VAT Calculator Ireland: Calculate VAT Instantly

Effortlessly add or subtract VAT with our reliable and up-to-date calculator. Ensure accuracy and compliance with current VAT rates in Ireland.

Last Updated June 20, 2024

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Our Calculator Makes It Easy

Simplify your VAT calculations with our intuitive calculator. Designed for businesses in Ireland, our tool streamlines the process, ensuring accuracy and compliance.

How To Use Our VAT Calculator?


Using our Irish VAT Calculator is effortless. Just follow these simple steps:

  1. Enter the amount.
  2. Select the applicable VAT rate from the dropdown menu.
  3. Our calculator instantly displays the VAT amount and Gross, providing options for both adding and removing VAT.
vat calculator
Understanding The Current VAT Rates

Stay informed about VAT rates in Ireland. The standard VAT rate remains at 23% as of 2023.

What are the VAT rates for goods and services?

See the table below for current and historical VAT rates for different categories of goods and services.

Date Introduced Standard Rate Reduced Rate 2nd Reduced Rate Livestock Rate Flat-Rate (Farmers)
January 2022 23% 13.5% 9% 4.8% 5.5%
March 2021 23% 13.5% 9% 4.8% 5.6%
January 2021 21% 13.5% 9% 4.8% 5.6%

What is Value Added Tax?

Value Added Tax (VAT) is a consumption tax levied on goods or services within the EU Member States. The end consumer ultimately bears it.

When Was This Tax introduced?

VAT was introduced in Ireland on 1 November 1972. VAT plays a crucial role in generating government revenue and is a key component of the tax system in Ireland and across the EU.

How to calculate VAT Manually?

For manual VAT calculation, follow these steps:

  • Adding VAT: Multiply the price by (100 + VAT percentage) to get the price including VAT (Gross value).
  • Removing VAT: Divide the price by (100 + VAT percentage) and multiply by 100 to obtain the price without VAT (Net amount).


Historical Rates Ireland


What is VAT Worth To The Irish Economy?

In 2021, Value Added Tax (VAT) contributed significantly to the Irish economy, amounting to €15.4 billion. This figure represents a remarkable increase of €3 billion, or 24%, compared to the previous year.


Applying For A Number

Learn how to get started and how to apply.

How To Do Returns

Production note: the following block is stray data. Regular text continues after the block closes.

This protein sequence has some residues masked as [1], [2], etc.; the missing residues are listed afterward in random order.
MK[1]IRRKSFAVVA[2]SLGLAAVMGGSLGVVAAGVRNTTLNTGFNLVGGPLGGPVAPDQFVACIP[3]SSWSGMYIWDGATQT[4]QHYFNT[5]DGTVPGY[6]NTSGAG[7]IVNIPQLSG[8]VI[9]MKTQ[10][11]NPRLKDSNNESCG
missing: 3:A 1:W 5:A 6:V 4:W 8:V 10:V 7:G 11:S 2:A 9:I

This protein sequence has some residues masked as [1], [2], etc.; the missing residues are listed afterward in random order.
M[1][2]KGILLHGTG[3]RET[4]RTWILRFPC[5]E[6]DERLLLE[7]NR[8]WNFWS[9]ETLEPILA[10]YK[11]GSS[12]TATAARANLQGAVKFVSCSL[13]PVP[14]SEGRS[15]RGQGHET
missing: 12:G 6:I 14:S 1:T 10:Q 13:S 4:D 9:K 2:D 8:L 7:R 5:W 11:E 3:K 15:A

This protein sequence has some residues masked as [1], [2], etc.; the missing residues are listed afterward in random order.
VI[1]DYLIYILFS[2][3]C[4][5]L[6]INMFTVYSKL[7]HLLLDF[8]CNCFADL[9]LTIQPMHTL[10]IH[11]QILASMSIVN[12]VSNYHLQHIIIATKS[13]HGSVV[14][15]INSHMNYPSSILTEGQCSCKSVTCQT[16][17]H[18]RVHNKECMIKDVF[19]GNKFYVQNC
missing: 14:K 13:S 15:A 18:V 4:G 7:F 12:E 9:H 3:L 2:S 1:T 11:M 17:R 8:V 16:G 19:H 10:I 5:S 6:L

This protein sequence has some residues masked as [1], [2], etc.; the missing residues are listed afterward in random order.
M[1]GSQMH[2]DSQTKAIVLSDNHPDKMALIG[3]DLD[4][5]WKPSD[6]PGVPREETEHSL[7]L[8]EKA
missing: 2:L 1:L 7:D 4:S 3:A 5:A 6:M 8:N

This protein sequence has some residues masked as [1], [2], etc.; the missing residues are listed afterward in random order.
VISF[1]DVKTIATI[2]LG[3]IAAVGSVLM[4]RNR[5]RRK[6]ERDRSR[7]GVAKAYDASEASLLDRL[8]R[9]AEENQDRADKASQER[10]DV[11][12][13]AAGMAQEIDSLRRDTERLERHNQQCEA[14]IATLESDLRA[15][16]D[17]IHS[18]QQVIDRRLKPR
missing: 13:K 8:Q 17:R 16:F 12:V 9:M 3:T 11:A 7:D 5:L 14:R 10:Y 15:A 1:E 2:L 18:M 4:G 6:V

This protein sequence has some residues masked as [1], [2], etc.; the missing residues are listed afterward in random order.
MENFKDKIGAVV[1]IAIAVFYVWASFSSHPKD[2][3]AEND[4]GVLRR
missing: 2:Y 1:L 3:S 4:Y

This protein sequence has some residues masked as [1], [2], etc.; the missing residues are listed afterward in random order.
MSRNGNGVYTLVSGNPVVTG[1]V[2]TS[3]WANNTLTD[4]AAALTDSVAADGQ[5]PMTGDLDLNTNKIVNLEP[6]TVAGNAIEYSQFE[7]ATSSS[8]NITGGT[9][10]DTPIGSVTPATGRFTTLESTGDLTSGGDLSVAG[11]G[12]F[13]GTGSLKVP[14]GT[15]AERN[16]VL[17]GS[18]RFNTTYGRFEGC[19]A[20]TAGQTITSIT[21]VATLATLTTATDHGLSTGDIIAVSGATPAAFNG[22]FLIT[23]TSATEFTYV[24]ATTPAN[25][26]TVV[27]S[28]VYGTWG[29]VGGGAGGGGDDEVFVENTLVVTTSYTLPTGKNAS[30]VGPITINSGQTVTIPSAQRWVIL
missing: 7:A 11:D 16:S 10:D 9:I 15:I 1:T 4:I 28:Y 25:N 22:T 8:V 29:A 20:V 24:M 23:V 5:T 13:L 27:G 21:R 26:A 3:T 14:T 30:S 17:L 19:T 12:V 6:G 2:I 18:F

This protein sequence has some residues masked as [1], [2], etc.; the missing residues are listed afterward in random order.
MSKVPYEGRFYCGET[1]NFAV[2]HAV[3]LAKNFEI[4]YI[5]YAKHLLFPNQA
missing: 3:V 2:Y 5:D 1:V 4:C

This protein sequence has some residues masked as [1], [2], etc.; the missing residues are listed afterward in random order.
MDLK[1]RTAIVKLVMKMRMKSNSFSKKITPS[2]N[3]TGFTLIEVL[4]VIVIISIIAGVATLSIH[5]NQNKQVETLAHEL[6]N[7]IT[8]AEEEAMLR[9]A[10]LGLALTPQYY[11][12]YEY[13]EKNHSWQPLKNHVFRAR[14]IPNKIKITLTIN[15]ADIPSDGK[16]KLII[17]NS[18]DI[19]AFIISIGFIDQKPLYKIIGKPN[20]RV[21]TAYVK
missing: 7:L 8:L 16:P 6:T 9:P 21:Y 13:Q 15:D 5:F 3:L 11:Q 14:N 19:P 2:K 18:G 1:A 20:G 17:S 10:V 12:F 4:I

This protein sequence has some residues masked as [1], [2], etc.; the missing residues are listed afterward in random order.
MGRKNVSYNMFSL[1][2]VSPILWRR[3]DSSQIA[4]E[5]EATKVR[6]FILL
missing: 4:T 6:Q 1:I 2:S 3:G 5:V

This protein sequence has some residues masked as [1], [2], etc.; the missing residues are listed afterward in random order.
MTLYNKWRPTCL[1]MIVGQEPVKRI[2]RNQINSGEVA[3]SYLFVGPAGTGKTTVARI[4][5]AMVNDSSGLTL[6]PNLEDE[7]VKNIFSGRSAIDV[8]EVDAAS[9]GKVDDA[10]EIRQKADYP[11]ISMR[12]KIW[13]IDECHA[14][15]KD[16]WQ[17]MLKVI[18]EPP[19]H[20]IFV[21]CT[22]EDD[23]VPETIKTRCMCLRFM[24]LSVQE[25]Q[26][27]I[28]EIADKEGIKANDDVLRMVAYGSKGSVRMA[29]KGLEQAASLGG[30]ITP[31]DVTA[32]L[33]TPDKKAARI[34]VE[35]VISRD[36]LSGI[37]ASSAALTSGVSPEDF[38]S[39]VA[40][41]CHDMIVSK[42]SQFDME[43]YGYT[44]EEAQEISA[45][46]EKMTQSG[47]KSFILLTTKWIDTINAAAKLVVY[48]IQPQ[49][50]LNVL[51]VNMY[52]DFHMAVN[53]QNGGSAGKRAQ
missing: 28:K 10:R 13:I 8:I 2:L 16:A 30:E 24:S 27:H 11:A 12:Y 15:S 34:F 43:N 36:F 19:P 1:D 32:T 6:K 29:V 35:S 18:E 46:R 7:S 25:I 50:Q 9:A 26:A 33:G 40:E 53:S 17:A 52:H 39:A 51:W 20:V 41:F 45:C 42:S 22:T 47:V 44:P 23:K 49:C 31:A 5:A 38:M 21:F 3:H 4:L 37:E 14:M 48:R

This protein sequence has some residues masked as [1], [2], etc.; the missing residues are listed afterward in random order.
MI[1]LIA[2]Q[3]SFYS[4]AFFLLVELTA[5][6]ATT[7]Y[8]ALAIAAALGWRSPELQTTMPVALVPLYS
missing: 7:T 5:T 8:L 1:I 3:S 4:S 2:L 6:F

Understand deadlines for vat returns, and how you can return your accounts yourself.

VAT Number Check

The most straightforward method is to use the VAT Information Exchange System (VIES) website, which the European Commission operates.

Facts About Value Added Tax

When Was irish Vat Introduced?

VAT was introduced in 1973 to replace purchase tax.

Fact Source: Wiki

What was the first country to use VAT?

In 1954 France became the first country to adopt the VAT system. By the end of the twentieth century, it had been adopted throughout the European Union.

Fact Source: Britannica 

What country has the highest VAT rate?

Hungary has the highest VAT rate (27 %), followed by Croatia, Denmark, and Sweden (all at 25%)

Fact Source: Taxfoundation

What purchases are exempt from VAT?

What purchases are exempt from VAT?
There is a 0% (Zero) VAT rate for all exports and necessities such as coffee, tea, bread, milk,, books, children’s clothes and shoes, some medical sale, animal feed etc.

Fact Source: Citizens Information

How much is VAT worth to the Irish economy?

In 2021 VAT was worth €15.4 billion to the Irish economy

Fact Source:

What year was the lowest VAT rate in the last 25 years?

In the last 25 years, 2001  was the lowest with VAT rate of 20%.

Fact Source:

Understanding VAT in Ireland


Value Added Tax (VAT) is a crucial tax applied to most goods and services, acting as a key revenue source for the government. Essentially, it’s a consumption tax, meaning the end consumer ultimately bears the cost, although it’s collected at each transaction stage in the supply chain.

How VAT Works: A Quick Overview

At its core, VAT is charged at a standard rate of 23% in Ireland. This rate applies to many consumer goods and services, from clothing to fuel, where it’s often included in the final price, making it less noticeable to consumers. However, for services like electricity and certain professional services, the VAT can be more visible on invoices.

Simplified Example: The Journey of a Television

  • Manufacturer to Wholesaler: A TV produced for €100 incurs a 23% VAT, costing the wholesaler €123. The €23 VAT is forwarded to the government.
  • Wholesaler to Retailer: The wholesaler sells the TV for €200 plus 23% VAT (€46), making it €246. The wholesaler remits €46 to the government but reclaims the €23 paid earlier, effectively paying €23 in VAT.
  • Retailer to Consumer: Finally, the retailer sells the TV to a consumer for €300 plus VAT (€69), totaling €369. The retailer sends €69 to the government, deducting the €46 VAT paid during purchase, leaving a net VAT contribution of €23.

In this cycle, the government collects VAT at each step, but only the amount based on the product’s final sale price is retained, demonstrating the value-added principle of this tax.

How to Reclaim VAT in Ireland